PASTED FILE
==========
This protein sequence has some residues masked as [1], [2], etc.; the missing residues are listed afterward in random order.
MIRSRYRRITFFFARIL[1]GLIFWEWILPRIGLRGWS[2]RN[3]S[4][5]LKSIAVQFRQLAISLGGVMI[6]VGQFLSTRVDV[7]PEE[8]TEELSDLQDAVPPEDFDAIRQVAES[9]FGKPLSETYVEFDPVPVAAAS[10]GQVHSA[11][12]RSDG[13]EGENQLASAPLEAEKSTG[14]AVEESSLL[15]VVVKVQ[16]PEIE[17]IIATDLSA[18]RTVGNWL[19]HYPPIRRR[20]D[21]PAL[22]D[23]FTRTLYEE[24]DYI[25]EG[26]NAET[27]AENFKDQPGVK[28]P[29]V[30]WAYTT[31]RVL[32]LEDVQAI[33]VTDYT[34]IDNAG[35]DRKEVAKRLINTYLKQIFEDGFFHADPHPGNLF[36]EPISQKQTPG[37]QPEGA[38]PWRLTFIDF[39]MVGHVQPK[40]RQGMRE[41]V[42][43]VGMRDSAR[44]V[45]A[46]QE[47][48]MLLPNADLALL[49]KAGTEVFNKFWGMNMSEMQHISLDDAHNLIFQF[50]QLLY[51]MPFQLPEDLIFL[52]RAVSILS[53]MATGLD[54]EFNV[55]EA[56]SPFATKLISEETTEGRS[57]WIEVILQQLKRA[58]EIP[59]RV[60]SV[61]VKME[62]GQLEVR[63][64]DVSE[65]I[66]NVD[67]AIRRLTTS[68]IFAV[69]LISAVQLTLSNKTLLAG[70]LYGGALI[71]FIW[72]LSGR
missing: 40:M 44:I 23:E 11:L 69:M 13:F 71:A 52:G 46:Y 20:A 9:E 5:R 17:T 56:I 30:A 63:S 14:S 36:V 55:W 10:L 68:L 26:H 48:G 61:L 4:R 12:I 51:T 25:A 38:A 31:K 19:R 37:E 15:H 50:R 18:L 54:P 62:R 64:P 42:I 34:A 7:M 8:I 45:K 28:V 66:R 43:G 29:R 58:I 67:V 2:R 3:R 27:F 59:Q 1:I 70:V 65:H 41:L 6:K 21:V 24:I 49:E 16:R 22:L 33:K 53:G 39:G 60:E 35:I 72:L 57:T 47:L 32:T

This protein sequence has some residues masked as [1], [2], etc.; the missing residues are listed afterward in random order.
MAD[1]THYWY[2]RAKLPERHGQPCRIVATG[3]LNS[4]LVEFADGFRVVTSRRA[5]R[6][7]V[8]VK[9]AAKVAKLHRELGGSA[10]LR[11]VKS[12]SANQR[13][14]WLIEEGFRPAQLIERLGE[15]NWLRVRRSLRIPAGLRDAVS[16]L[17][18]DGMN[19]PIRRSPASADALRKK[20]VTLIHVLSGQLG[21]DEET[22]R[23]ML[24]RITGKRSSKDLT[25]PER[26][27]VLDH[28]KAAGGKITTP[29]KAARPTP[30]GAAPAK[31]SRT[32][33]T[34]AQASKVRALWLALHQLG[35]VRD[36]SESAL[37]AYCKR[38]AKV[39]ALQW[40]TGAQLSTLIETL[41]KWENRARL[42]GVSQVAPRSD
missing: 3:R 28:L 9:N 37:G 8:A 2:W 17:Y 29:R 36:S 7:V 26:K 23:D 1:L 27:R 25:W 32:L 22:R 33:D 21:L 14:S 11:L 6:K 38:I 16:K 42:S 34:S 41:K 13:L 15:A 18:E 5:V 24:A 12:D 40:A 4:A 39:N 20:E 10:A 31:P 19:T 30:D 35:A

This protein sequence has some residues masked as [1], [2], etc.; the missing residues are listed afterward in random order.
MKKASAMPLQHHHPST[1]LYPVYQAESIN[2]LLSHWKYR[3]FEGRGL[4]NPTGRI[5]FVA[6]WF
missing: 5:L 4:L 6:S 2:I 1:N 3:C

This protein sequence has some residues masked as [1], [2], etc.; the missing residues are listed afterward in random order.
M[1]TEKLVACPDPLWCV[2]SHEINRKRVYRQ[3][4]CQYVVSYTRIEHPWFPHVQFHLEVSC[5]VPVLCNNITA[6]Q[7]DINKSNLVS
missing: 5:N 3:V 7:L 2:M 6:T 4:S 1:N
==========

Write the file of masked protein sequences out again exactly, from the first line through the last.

This protein sequence has some residues masked as [1], [2], etc.; the missing residues are listed afterward in random order.
MIRSRYRRITFFFARIL[1]GLIFWEWILPRIGLRGWS[2]RN[3]S[4][5]LKSIAVQFRQLAISLGGVMI[6]VGQFLSTRVDV[7]PEE[8]TEELSDLQDAVPPEDFDAIRQVAES[9]FGKPLSETYVEFDPVPVAAAS[10]GQVHSA[11][12]RSDG[13]EGENQLASAPLEAEKSTG[14]AVEESSLL[15]VVVKVQ[16]PEIE[17]IIATDLSA[18]RTVGNWL[19]HYPPIRRR[20]D[21]PAL[22]D[23]FTRTLYEE[24]DYI[25]EG[26]NAET[27]AENFKDQPGVK[28]P[29]V[30]WAYTT[31]RVL[32]LEDVQAI[33]VTDYT[34]IDNAG[35]DRKEVAKRLINTYLKQIFEDGFFHADPHPGNLF[36]EPISQKQTPG[37]QPEGA[38]PWRLTFIDF[39]MVGHVQPK[40]RQGMRE[41]V[42][43]VGMRDSAR[44]V[45]A[46]QE[47][48]MLLPNADLALL[49]KAGTEVFNKFWGMNMSEMQHISLDDAHNLIFQF[50]QLLY[51]MPFQLPEDLIFL[52]RAVSILS[53]MATGLD[54]EFNV[55]EA[56]SPFATKLISEETTEGRS[57]WIEVILQQLKRA[58]EIP[59]RV[60]SV[61]VKME[62]GQLEVR[63][64]DVSE[65]I[66]NVD[67]AIRRLTTS[68]IFAV[69]LISAVQLTLSNKTLLAG[70]LYGGALI[71]FIW[72]LSGR
missing: 40:M 44:I 23:E 11:L 69:M 13:F 71:A 52:G 46:Y 20:A 9:E 5:R 17:T 56:I 30:A 63:S 14:S 36:V 55:W 10:L 68:L 26:H 48:G 61:L 4:R 12:I 51:T 25:A 38:A 31:K 19:R 37:E 15:H 50:R 18:L 54:P 62:R 64:P 42:I 34:A 7:M 8:I 45:K 28:V 66:R 43:G 29:R 58:I 67:V 2:R 3:R 27:F 59:Q 1:I 70:V 65:H 41:L 6:K 21:V 24:I 49:E 16:R 22:L 33:K 53:G 39:G 60:E 35:I 72:L 57:T 47:L 32:T

This protein sequence has some residues masked as [1], [2], etc.; the missing residues are listed afterward in random order.
MAD[1]THYWY[2]RAKLPERHGQPCRIVATG[3]LNS[4]LVEFADGFRVVTSRRA[5]R[6][7]V[8]VK[9]AAKVAKLHRELGGSA[10]LR[11]VKS[12]SANQR[13][14]WLIEEGFRPAQLIERLGE[15]NWLRVRRSLRIPAGLRDAVS[16]L[17][18]DGMN[19]PIRRSPASADALRKK[20]VTLIHVLSGQLG[21]DEET[22]R[23]ML[24]RITGKRSSKDLT[25]PER[26][27]VLDH[28]KAAGGKITTP[29]KAARPTP[30]GAAPAK[31]SRT[32][33]T[34]AQASKVRALWLALHQLG[35]VRD[36]SESAL[37]AYCKR[38]AKV[39]ALQW[40]TGAQLSTLIETL[41]KWENRARL[42]GVSQVAPRSD
missing: 3:R 28:L 9:N 37:G 8:A 2:W 17:Y 29:R 36:S 7:V 26:K 23:D 1:L 27:R 25:W 32:L 22:R 33:D 21:L 14:S 11:L 6:K 38:I 16:K 42:S 34:S 41:K 13:L 15:A 18:E 5:V 24:A 12:D 40:A 4:A 39:N 20:E 10:A 31:P 19:T 30:D 35:A

This protein sequence has some residues masked as [1], [2], etc.; the missing residues are listed afterward in random order.
MKKASAMPLQHHHPST[1]LYPVYQAESIN[2]LLSHWKYR[3]FEGRGL[4]NPTGRI[5]FVA[6]WF
missing: 5:L 4:L 6:S 2:I 1:N 3:C

This protein sequence has some residues masked as [1], [2], etc.; the missing residues are listed afterward in random order.
M[1]TEKLVACPDPLWCV[2]SHEINRKRVYRQ[3][4]CQYVVSYTRIEHPWFPHVQFHLEVSC[5]VPVLCNNITA[6]Q[7]DINKSNLVS
missing: 5:N 3:V 7:L 2:M 6:T 4:S 1:N